Wrongful termination is a term a lot of people are familiar with but don’t often fully understand. This is a term that refers to firing an employee for an illegal reason, which is typically rooted in discrimination or retaliation for an employee’s lawful actions.
If you were recently fired from your job, it’s worth it to take stock of your situation and ask yourself if you may have been wrongfully terminated. Check out some questions below to help prime you for this self-imposed questionnaire, but should you have any doubts, consult with an employment law attorney like ours at Bailess Smith PLLC for help!
1. Does It Feel Like My Race, Skin Color, National Origin, Religion, Played a Role?
Someone’s appearance, belief system, or where in the world they are from should never factor into a decision about whether or not to fire them. This is foundational to all federal and state laws that prohibit employment discrimination.
Despite these laws, employers all too often let their personal prejudices guide their employment decisions. This is entirely illegal and employees who have been fired because of their race, skin color, national origin, or religion are likely to have strong grounds for a wrongful termination lawsuit.
2. Do I Suspect My Gender Identity or Sexual Orientation Factored into My Employer’s Decision?
Until the U.S. Supreme Court ruled in June this year, employers nationwide were free to discriminate against employees based upon their gender identity and/or sexual orientation. The justices found in a 6-3 decision that sexual orientation and gender identity were protected under Title VII of the Civil Rights Act of 1964, which protects employees against sex discrimination.
If you were fired after June 15, 2020, and believe it was due to your gender identity or sexual orientation, you may have a valid wrongful termination claim. Consult with an attorney to explore your legal options.
3. Did I Recently Report or Complain to Someone about Sexual Harassment?
A lot of recent attention has been drawn on sexual harassment thanks to the #MeToo movement. Despite this new wave of awareness and advocacy to create new laws that protect workers against sexual misconduct, it still remains a pervasive problem.
Because many companies and individuals have come under fire for sexual harassment allegations, employers may seek to oust those who report it. This, of course, is illegal because reporting unlawful behavior such as sexual harassment is a legally protected activity at work. Any firing that was meant to silence or prevent someone from reporting sexual harassment may form a strong basis for a wrongful termination lawsuit.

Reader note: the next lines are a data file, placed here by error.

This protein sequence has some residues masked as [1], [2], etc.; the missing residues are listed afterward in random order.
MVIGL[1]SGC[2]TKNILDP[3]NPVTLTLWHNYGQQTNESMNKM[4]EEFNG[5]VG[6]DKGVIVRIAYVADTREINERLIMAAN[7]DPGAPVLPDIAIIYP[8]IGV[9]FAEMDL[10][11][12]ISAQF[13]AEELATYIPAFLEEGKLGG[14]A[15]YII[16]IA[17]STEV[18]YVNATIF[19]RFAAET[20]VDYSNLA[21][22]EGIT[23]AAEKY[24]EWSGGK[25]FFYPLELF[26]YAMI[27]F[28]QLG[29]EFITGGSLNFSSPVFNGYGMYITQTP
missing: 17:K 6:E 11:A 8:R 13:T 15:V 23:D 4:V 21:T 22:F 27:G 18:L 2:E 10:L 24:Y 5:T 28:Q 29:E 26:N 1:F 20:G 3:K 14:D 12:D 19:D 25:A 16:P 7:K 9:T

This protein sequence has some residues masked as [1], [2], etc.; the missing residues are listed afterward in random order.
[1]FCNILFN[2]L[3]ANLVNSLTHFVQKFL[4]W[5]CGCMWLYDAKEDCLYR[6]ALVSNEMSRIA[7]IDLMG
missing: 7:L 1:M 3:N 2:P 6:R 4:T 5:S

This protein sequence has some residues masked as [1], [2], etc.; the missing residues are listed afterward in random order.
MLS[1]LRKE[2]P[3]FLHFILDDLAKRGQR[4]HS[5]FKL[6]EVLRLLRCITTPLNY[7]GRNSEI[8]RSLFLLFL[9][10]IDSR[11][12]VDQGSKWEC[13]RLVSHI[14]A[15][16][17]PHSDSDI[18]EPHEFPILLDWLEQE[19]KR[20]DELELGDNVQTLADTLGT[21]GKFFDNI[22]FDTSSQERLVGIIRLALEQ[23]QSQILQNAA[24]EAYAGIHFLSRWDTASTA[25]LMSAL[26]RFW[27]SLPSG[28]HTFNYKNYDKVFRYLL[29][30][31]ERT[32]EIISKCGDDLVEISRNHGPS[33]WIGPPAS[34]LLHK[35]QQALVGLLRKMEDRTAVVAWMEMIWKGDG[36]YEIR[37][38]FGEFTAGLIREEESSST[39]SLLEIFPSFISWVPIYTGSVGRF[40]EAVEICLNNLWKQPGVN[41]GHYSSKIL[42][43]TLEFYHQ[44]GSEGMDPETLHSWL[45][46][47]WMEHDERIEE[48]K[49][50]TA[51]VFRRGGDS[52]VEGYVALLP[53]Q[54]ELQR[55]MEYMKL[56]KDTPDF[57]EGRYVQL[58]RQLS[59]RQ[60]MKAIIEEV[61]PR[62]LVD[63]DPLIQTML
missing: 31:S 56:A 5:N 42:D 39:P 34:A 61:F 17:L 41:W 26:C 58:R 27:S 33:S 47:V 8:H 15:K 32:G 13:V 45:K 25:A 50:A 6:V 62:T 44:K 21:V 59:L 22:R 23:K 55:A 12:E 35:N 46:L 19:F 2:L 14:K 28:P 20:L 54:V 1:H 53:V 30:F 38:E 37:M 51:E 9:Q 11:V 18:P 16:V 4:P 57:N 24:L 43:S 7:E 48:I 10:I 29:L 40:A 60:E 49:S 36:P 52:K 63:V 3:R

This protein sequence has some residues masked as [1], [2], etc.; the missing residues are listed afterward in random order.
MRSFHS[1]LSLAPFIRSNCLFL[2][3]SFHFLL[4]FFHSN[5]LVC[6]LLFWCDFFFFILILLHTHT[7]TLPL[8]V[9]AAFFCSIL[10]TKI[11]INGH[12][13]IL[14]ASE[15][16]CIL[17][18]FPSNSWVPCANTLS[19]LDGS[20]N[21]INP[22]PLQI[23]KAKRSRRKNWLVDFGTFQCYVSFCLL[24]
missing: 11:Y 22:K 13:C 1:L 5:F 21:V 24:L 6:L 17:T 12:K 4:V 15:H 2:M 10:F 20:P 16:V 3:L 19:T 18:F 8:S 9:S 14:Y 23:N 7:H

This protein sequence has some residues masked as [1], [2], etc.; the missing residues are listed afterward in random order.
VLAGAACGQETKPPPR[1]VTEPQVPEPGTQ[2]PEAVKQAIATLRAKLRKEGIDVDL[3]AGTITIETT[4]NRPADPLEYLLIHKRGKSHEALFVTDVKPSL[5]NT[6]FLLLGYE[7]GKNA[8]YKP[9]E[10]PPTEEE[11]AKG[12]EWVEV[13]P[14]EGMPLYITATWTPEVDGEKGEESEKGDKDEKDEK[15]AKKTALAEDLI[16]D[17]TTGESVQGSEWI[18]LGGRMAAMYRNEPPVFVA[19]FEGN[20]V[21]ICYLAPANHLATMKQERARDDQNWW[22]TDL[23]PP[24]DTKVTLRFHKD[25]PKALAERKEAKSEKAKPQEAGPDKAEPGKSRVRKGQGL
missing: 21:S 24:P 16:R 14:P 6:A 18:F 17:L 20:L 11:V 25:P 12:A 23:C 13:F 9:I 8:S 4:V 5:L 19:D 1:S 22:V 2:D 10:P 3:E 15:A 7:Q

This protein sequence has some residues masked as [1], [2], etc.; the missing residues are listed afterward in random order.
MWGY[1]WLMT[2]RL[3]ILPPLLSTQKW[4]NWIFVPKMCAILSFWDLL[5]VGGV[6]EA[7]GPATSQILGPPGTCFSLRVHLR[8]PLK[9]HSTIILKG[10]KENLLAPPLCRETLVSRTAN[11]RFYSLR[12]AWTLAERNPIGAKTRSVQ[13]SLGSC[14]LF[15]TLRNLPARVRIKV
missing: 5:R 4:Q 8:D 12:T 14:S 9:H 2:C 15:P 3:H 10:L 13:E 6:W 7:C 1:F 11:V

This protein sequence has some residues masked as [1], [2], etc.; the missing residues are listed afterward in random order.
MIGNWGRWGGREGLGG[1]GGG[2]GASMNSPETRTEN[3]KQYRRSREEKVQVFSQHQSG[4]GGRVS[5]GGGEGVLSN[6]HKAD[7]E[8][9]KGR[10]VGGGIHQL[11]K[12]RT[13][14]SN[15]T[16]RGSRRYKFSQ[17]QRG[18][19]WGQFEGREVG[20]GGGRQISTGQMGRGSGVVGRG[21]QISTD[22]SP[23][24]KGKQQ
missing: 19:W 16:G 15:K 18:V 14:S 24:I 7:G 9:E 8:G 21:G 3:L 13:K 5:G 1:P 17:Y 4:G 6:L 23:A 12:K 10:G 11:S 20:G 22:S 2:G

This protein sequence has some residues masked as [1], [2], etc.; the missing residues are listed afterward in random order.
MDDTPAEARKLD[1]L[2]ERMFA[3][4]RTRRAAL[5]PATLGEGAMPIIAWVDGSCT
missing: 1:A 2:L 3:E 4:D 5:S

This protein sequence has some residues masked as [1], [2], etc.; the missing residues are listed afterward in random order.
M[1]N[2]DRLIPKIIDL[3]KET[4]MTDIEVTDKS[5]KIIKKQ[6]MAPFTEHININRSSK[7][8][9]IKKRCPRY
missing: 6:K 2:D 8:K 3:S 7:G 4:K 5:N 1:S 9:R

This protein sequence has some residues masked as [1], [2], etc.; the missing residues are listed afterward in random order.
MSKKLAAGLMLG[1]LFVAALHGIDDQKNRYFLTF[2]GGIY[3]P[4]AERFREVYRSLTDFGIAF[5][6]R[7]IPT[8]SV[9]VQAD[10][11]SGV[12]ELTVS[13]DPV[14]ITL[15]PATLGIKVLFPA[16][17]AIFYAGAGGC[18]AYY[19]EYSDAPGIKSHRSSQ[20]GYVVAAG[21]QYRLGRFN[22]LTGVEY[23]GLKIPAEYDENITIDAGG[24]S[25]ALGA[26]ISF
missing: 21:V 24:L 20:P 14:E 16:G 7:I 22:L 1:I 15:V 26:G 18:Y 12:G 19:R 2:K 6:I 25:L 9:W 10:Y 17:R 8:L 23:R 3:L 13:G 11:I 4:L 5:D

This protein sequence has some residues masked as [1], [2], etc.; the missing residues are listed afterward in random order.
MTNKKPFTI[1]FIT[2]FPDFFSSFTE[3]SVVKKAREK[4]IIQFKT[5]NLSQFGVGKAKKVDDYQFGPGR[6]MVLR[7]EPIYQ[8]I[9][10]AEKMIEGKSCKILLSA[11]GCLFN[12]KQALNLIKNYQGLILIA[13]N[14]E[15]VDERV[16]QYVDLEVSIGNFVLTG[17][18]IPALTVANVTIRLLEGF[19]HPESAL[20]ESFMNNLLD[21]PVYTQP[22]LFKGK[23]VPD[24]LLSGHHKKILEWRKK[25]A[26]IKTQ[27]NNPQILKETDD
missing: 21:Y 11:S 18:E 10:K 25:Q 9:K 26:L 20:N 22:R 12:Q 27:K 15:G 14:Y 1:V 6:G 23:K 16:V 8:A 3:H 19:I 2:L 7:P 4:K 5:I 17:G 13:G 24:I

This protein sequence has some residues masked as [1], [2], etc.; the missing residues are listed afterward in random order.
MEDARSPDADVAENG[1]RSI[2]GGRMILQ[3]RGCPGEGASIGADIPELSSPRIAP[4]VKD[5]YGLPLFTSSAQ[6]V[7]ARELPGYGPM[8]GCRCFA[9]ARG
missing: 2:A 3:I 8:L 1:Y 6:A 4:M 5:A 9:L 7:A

4. Did I Request a Reasonable Accommodation for My Disability?
Employees with disabilities recognized by the Americans with Disabilities Act (ADA) are entitled to request and receive reasonable accommodation to help them perform essential functions of their role. Reasonable accommodation may be anything from an adjusted work schedule to preferred parking, special furniture, a different workspace layout, special software, and more.
While most requests for accommodation are low-cost or free to implement, employers may be unsettled or annoyed by the request and fire the employee for being “disagreeable” or “difficult to work with.” Some may even try to claim that the requests clashed with the company’s culture as the reason for firing. In any case, it’s illegal to fire an employee for requesting reasonable accommodation.
In fact, employers are obligated to provide accommodation unless they are prepared to demonstrate that doing so would cause them an undue hardship – and that’s not an argument so easily won in such cases.
5. Have I Ever Reported Someone Else’s Wrongdoing or Illegal Activity?
Reporting sexual harassment is a protected activity, but so too is reporting any kind of unlawful activity at work. Whether it’s an instance of discrimination someone witnessed, a supervisor altering timecards to remove overtime hours, or even criminal activity taking place at work, whistleblowing on any of these activities and others is protected by state and federal law. Employers who fire employees for engaging in any protected activity are liable for wrongful termination claims.
6. Does It Seem Like My Pregnancy Got Me Fired?
It’s illegal to take someone’s pregnancy into account when an employer is deciding whether or not to terminate their employment. Yet, many employers are willing to take the risk to avoid making massive adjustments to compensate for that employee’s absence if she takes FMLA or another kind of leave. Pregnant employees may also need reasonable accommodations to their workstation or the office to accommodate changes to their body – something that some employers may think isn’t serious enough to deal with.
As crazy as it sounds, an employer may even be motivated to terminate an employee based on assumptions about how dedicated their employee will be to their work if they have a child. No matter what, however, an employer cannot consider an employee’s pregnancy when deciding to terminate them or not. Choosing to do so could easily generate liability for a wrongful termination claim.
Do You Need Legal Help?
If you believe you experienced wrongful termination, please reach out to our attorneys at Bailess Smith PLLC for help. Our attorneys can help you fight for the fair and just compensation you deserve if your employer took advantage of you or failed to protect your rights. Learn more about what we can do for you by scheduling a free consultation with us today.
Get in touch with Bailess Smith PLLC by contacting us online or calling (304) 553-0337.